5. Social impact. I think blockchain has the potential to drive social and economic development in the way that other innovations have in the past — railroads, vaccinations, the internet, etc. Transacting data in a safe, cost-effective, and efficient way could accelerate global development like we saw in the latter half of the 20th century.

What are the 5 things that worry you about blockchain and crypto? Why?

  1. Scalability. Crypto is growing and projects old and new get closer to scalability every day. But it’s going to take years until the potential of blockchain is realized in a way that the everyday person can understand. I don’t doubt that it will happen, I’m just worried people won’t give it the time it needs to succeed.
  2. Access to credible information. Part of the broader critique of crypto is the fraud and shady character of the industry — not entirely unjustified. Thankfully, platforms like Republic were started that will emerge as trusted leaders in the industry that retail investors will count on for access to credible, promising projects.
  3. Access to investment opportunities. In the same vein, it worries me to see so many projects raising millions (even billions!) of dollars of capital that the ordinary person doesn’t have access to. I don’t want to see another generation shut out of a massive wealth-building opportunity.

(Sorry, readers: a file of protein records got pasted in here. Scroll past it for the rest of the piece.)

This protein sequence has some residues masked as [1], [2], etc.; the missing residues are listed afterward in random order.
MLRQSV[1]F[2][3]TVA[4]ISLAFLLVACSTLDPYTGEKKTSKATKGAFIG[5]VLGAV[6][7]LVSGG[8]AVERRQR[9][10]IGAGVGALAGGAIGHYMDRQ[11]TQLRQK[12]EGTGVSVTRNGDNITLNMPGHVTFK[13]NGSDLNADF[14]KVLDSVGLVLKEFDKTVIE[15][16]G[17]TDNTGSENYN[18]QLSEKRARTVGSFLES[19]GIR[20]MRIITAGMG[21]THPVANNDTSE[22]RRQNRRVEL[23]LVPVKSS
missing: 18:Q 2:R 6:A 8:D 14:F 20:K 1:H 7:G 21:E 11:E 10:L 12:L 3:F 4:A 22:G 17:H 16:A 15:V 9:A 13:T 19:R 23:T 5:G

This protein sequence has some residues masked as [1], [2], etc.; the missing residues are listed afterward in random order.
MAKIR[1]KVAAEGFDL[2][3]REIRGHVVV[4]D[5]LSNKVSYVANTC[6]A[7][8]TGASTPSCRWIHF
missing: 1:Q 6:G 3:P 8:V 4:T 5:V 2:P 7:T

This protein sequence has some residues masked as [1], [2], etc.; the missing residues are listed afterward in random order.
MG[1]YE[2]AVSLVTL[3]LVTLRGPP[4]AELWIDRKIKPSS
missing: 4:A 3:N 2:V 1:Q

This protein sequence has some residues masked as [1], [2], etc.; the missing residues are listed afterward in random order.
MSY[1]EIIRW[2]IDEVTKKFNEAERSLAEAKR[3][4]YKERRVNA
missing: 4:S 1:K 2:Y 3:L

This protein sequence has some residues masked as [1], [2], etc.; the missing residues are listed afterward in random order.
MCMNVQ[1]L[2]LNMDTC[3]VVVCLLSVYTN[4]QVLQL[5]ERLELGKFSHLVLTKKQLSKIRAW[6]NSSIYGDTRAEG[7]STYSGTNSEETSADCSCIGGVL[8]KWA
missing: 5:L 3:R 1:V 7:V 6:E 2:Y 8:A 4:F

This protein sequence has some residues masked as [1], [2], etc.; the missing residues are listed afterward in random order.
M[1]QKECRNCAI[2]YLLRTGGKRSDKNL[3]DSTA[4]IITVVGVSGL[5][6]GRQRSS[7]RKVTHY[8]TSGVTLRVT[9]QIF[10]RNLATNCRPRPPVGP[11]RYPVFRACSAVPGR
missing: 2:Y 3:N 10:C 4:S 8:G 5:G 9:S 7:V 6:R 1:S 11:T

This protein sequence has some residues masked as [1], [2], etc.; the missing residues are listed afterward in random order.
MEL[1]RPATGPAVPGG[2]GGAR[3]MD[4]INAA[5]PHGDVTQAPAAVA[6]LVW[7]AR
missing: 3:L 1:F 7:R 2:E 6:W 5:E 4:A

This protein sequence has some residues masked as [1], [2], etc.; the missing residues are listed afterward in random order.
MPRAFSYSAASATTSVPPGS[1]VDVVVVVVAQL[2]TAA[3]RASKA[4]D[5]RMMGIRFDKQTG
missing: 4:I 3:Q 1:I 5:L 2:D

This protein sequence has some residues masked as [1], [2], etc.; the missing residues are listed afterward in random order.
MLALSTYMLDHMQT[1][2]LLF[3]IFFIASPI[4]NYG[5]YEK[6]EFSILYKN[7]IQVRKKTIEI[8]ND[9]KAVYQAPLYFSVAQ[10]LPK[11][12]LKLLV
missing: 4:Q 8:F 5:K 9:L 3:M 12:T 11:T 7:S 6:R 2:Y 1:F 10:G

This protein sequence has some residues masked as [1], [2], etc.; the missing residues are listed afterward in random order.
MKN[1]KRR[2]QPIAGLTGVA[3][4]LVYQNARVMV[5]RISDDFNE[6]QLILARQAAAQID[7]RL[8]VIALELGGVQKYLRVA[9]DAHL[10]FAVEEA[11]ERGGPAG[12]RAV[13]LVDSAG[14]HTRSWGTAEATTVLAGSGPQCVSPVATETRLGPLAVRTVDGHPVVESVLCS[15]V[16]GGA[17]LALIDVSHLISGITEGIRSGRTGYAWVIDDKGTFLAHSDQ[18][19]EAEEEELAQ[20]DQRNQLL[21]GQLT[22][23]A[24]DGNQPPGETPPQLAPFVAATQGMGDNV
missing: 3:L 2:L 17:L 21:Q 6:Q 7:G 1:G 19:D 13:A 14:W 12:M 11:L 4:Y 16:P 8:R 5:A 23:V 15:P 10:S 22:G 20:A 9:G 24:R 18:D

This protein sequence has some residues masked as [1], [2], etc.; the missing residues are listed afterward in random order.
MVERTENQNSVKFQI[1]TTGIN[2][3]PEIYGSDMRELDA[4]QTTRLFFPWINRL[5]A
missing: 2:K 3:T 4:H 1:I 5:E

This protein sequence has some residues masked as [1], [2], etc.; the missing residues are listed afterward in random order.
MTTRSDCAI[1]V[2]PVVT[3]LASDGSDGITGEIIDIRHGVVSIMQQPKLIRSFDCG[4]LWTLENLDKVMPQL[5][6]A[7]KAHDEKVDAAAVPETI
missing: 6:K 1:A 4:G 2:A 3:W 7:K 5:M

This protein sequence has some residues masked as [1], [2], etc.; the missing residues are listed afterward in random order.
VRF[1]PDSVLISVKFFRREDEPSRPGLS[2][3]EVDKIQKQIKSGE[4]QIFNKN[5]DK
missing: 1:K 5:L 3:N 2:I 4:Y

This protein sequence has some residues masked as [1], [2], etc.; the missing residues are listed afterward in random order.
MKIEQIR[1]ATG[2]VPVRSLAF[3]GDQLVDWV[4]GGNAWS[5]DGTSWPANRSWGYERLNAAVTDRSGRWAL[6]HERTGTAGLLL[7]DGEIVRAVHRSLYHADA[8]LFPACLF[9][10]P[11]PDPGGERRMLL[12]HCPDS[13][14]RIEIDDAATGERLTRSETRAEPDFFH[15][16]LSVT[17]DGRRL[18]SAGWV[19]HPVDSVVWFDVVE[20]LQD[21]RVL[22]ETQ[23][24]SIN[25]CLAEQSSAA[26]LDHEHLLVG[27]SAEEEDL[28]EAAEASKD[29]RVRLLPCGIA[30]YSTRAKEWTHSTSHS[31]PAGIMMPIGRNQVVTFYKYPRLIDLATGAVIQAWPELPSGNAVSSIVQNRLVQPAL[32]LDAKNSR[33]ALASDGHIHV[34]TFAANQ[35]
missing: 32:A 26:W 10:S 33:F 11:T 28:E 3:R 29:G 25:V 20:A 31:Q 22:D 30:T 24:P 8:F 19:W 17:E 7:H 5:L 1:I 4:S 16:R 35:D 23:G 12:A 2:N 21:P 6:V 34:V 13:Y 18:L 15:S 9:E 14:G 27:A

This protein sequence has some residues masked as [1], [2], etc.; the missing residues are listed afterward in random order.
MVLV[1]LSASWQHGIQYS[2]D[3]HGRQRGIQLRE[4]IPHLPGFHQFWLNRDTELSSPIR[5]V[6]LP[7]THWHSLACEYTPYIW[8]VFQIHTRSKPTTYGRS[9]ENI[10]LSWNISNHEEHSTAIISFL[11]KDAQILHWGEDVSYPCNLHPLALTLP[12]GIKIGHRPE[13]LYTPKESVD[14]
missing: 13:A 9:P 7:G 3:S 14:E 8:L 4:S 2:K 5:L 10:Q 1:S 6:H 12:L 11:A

4. People thinking Crypto will replace cash. I really don’t see Bitcoin replacing fiat currency — and definitely not the US Dollar. I think we need to characterize Bitcoin as a traditional commodity or as a member of an emerging new asset class.
  5. Hyper-Inflated valuations. People realize the potential of blockchain to change the world, and with world-changing technology can come hyper-inflated valuations of less-than-promising projects. We can’t have people raising millions on just a pitch deck and a white paper.

How have you used your success to bring goodness to the world? Can you share a story?

I consider myself incredibly fortunate to have gotten the education I’ve received. While I was in law school I ran an organization that built schools for underprivileged children — especially girls — in Pakistan. I wanted to give those girls a fraction of the chance I got. I fundraised for the nonprofit and built about 7 schools. I wish I had more time now to start that up again, but for now it’s something I hope to do in the future.